If your oven runs cold, raise the temperature of your oven to ensure it bakes at the actual temperature the recipe calls for. Instead, if your oven is too hot, reduce the temperature as required.

Culprit #5: Using a Different Pan Size

Choosing a different pan size than called for in a recipe might substantially alter the baking time.

It might cause your cake layers to be thicker or thinner than the recipe calls for.

image of pouring black velvet cake batter into pans

How To Prevent This Next Time:

If you need to bake cake layers that are bigger than the recipe asks for, I suggest adding flower nails.

When I create huge cake layers or sheet cakes, I prefer to put a few flower nails in the middle of each pan, equally spaced.

Since they assist channel heat into the core of the cake layer, this helps the layers bake more evenly and faster.

image of sheet cake pan with flower nails being used as heating cores to help the cake bake more quickly and evenly

It is also critical to precisely calculate the quantity of batter required. This will help ensure that your cake layers a similar thickness to what the recipe intended.

How To Fix Cake That Sank in the Middle

If your cake has sunk in the centre, there are a few things you may do to repair it.

Sunken Cake Fix #1: Level the Cake Layer

Leveling the cake layer is the simplest and fastest remedy. This allows you to cut away the under-baked or raw section and leaves you with a level cake layer.

Nevertheless, this only works if the center dips somewhat.

image of underbaked cake layer that has been leveled, to help answer the question why do cakes sink in the middle

Sunken Cake Fix #2: Pop the Layers Back in the Oven

If the middle of your cake sinks immediately after you remove it from the oven, you may return it to the oven for a few minutes.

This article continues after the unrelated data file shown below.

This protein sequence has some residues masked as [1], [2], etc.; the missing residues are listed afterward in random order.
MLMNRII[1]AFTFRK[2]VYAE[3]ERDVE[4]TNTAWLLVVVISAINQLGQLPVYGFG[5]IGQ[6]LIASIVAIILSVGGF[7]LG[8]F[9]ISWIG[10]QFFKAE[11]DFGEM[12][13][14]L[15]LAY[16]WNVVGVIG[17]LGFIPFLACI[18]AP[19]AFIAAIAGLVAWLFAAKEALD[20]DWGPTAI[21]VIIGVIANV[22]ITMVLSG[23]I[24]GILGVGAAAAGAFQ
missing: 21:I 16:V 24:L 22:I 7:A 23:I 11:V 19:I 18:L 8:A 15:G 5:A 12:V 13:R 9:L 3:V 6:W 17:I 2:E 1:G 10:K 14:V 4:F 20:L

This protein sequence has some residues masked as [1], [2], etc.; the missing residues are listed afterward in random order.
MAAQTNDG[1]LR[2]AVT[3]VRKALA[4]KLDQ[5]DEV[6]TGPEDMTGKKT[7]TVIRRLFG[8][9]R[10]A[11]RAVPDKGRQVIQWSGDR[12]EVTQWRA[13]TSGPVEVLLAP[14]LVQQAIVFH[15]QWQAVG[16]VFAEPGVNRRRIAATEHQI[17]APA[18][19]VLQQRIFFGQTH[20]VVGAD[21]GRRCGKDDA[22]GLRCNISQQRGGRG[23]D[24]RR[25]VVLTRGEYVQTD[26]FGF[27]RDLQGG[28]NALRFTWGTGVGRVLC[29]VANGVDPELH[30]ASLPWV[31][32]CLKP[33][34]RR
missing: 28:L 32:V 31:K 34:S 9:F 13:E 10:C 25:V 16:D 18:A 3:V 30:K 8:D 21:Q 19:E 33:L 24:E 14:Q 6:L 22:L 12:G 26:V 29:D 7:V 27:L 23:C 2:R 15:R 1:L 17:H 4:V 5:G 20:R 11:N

This will not exactly correct the sunken center, but it will aid in the baking of the uncooked middle.

Sunken Cake Fix #3: Use Extra Buttercream To Assemble The Cake

If all else fails, you can cut away the undercooked sections and just fill the cake in with a bit of extra frosting. In my perspective, buttercream can heal almost everything.

You can also use a circle cookie cutter to cut out the center completely and make a candy or sprinkle-filled cake like this.

Why do sponge cakes fall after cooling?

Let Me Know What You Think!

I hope you found this tutorial useful, and that your cake layers will now bake through completely and rise nicely and high.

If you think your cake sank for a different reason, let me know what issues you’re having in the comments section below. We’ll see if we can work it out together!

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Related Questions

  • How do you keep sponge cake from deflating after baking?

    To prevent sponge cakes, such as Angel food cakes, from sinking, chill them upside down! By cooling the cake upside down, the cake has plenty of room to stretch out of the pan, instead of collapsing into the bottom of the pan.

  • Why does my sponge cake keep falling?

    Too much leavening agent, such as baking soda or powder, may cause a cake to rise too rapidly and too high. Before the cake bakes through in the middle, the gas from the leavening chemicals builds up and escapes. This causes the core to collapse, causing your cake layers to sink in the center.

  • Why do sponge cakes sink when cooling?

    Under-cooked Cake Layers
    That is one of the most common causes of cake sinking in the centre. If you remove your cake from the oven before the center has finished cooking, it will sink as it cools. On the other hand, if the cake isn’t fully baked through, the centre doesn’t have a chance to set, and it will sink also.

  • How do you keep a cake from sinking when cooling?

    Don’t Open the Oven Door Too Much: opening the oven door over and over again, during the baking process, allows cool air to get in the oven and this affects the way the cake bakes. There’s no need to open the door until 75% of the baking time has gone.